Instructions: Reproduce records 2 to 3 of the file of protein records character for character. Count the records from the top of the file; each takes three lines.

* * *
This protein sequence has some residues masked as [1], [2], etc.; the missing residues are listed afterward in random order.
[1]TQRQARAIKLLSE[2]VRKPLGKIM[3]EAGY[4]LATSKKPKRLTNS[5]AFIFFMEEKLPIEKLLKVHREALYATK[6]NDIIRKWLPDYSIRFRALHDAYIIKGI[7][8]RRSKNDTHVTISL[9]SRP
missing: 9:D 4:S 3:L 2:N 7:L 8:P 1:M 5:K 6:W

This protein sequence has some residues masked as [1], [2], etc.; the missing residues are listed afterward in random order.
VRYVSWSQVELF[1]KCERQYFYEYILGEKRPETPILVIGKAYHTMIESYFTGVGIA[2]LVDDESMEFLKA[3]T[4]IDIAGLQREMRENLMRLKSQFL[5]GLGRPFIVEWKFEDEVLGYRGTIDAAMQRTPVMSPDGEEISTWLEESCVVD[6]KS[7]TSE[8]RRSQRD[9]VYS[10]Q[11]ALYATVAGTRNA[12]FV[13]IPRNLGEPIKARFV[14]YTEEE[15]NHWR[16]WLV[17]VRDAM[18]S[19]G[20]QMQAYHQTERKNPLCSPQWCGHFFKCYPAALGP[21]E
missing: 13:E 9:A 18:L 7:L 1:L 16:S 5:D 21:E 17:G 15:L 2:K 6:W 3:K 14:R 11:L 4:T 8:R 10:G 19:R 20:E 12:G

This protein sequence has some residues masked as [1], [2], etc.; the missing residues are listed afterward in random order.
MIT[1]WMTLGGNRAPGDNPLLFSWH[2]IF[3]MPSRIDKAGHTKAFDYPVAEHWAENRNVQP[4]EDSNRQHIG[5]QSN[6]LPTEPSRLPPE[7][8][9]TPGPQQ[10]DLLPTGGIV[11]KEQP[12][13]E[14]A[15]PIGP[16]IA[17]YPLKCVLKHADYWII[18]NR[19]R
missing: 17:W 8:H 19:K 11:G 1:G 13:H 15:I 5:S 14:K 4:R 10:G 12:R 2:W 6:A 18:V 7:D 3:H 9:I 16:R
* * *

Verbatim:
This protein sequence has some residues masked as [1], [2], etc.; the missing residues are listed afterward in random order.
VRYVSWSQVELF[1]KCERQYFYEYILGEKRPETPILVIGKAYHTMIESYFTGVGIA[2]LVDDESMEFLKA[3]T[4]IDIAGLQREMRENLMRLKSQFL[5]GLGRPFIVEWKFEDEVLGYRGTIDAAMQRTPVMSPDGEEISTWLEESCVVD[6]KS[7]TSE[8]RRSQRD[9]VYS[10]Q[11]ALYATVAGTRNA[12]FV[13]IPRNLGEPIKARFV[14]YTEEE[15]NHWR[16]WLV[17]VRDAM[18]S[19]G[20]QMQAYHQTERKNPLCSPQWCGHFFKCYPAALGP[21]E
missing: 13:E 9:A 18:L 7:L 1:L 16:S 5:D 21:E 17:G 15:L 2:K 6:W 3:K 14:R 11:L 4:T 8:R 10:G 19:R 20:E 12:G

This protein sequence has some residues masked as [1], [2], etc.; the missing residues are listed afterward in random order.
MIT[1]WMTLGGNRAPGDNPLLFSWH[2]IF[3]MPSRIDKAGHTKAFDYPVAEHWAENRNVQP[4]EDSNRQHIG[5]QSN[6]LPTEPSRLPPE[7][8][9]TPGPQQ[10]DLLPTGGIV[11]KEQP[12][13]E[14]A[15]PIGP[16]IA[17]YPLKCVLKHADYWII[18]NR[19]R
missing: 17:W 8:H 19:K 11:G 1:G 13:H 15:I 5:S 14:K 4:R 10:G 12:R 2:W 6:A 18:V 7:D 3:H 9:I 16:R